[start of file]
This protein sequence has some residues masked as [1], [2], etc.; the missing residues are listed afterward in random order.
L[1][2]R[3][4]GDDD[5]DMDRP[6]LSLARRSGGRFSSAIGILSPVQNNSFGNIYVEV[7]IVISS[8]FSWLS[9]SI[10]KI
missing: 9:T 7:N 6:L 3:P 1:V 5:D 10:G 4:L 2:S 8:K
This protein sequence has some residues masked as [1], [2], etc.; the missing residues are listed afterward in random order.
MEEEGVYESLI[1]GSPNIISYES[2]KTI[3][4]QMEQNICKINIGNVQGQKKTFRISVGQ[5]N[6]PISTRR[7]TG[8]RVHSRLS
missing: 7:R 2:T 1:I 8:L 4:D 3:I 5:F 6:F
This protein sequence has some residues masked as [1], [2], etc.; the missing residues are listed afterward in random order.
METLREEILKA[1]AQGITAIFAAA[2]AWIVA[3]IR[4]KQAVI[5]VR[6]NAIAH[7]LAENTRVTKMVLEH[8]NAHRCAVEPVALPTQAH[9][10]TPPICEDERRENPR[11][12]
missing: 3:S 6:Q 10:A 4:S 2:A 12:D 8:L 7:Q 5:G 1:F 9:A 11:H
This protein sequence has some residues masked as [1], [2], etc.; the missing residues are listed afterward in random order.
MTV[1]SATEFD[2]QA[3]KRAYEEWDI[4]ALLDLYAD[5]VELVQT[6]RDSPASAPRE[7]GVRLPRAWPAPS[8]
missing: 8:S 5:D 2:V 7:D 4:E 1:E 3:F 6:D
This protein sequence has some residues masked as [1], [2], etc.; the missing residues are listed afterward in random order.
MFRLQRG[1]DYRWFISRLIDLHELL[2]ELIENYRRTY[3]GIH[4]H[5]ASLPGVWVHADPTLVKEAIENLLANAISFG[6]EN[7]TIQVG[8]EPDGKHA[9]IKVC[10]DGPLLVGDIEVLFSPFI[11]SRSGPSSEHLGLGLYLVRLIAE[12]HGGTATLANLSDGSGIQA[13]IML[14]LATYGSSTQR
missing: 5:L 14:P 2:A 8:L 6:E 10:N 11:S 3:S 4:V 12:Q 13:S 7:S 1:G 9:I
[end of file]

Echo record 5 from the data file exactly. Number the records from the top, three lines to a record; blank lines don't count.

This protein sequence has some residues masked as [1], [2], etc.; the missing residues are listed afterward in random order.
MFRLQRG[1]DYRWFISRLIDLHELL[2]ELIENYRRTY[3]GIH[4]H[5]ASLPGVWVHADPTLVKEAIENLLANAISFG[6]EN[7]TIQVG[8]EPDGKHA[9]IKVC[10]DGPLLVGDIEVLFSPFI[11]SRSGPSSEHLGLGLYLVRLIAE[12]HGGTATLANLSDGSGIQA[13]IML[14]LATYGSSTQR
missing: 5:L 14:P 2:A 8:L 6:E 10:N 11:S 3:S 4:V 12:Q 13:S 7:S 1:G 9:I